We were lucky, not only did we have lorries that could be repurposed for home deliveries, but the team did an incredible job getting the online store running. It was slow at first, starting with special offers, and spring plants bundles. We selected plants and products that could be delivered or available through ‘click and collect’ from each of our garden centres - we wanted consistency across the sites.
When garden centres were allowed to reopen, it was a real shot in the arm for us. People had been spending all day at home looking at their gardens and making big plans - business really picked up. We extended our opening hours to 8pm at night just to allow more time for people to browse without having to be too close to one another. Our IT team helped out manning the tills; everyone pitched in.
The coffee shops were allowed to open again soon after, but with fewer available seats.
One of the lasting impacts of the pandemic has been how it has altered how you deploy your resources for maximum efficiency. If you are having to open for longer and you cannot get as many customers in, your overheads can increase while your ability to generate revenue falls. Your bottom line takes a hit, even though you work harder, and longer hours. You must be able to weather that. I think it will take us around a year and a half to recover from this financially. Despite these difficulties however, I do realise how lucky we have been throughout the pandemic to survive.
The importance of flexibility in business
The ‘family’ feel of the business really came into its own during the pandemic.
We had 45 team members working at the growing nurseries across three centres. They were classed as exempt workers. This included team members who usually worked in our coffee shop.
What was amazing to me was how adaptable people were. Normally used to feeding and watering customers, some of our coffee shop colleagues ended up on the end of a hosepipe keeping the plants going.
No one said “I don’t want to do that” - there was a real “can-do" attitude. I recall one night where we could not lock up the warehouse. A driver was still out – he didn’t want to let our customers down, so he was working overtime. I asked my colleague - a chef who was ‘seconded’ to warehouse duty, “why haven’t you gone home?” and he said: “One of our drivers is running late and I want to make sure he can make all the customer deliveries today, so I’m staying late to let him back in and lock up.”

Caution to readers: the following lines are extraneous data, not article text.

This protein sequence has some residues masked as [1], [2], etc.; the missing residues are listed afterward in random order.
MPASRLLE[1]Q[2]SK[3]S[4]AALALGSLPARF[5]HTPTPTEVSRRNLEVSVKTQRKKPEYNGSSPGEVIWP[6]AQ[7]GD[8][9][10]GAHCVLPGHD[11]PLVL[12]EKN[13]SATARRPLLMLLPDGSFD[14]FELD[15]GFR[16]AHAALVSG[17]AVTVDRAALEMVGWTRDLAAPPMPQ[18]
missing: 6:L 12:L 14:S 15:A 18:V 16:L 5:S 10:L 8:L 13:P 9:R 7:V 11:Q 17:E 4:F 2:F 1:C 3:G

For us, what was so incredible was the feeling that we were helping to keep our customers positive while they were stuck in their houses, we felt a sense of purpose in what we were doing. It was a privilege to be allowed to open and we never forgot that.
Business resilience: Adapting to change
Ours is a business built on being there in-person. You come to one of our centres to speak to an expert face-to-face about your needs, to actually see the plants and products. This is a form of retail not primed for ‘online.’ Anyone who has received a wilted, dying bunch of flowers will know that.
Despite this, we understood the need to broaden our client offering and we picked the right products to sell in the online shop. A resilient business can adapt to changing circumstances and we thought long and hard about what to offer online.
Over the years we have learned that every business needs a business continuity plan - it is all about risk management. We do not know – for example – what restrictions might be reintroduced later in the year, or in future years. We are already dealing with complications with supply chains, and these are likely to continue. You cannot foresee every specific challenge, but you can ensure robust financial modelling and you can hire a flexible and motivated workforce who will help you solve problems.
When times are hard, you can also look at business processes, tasks you put off when you are busy with customers. During the lockdown, we spent a lot of time improving the nurseries, the irrigation systems, hard standings and general maintenance. The work we did last year is helping us grow, quite literally, this year.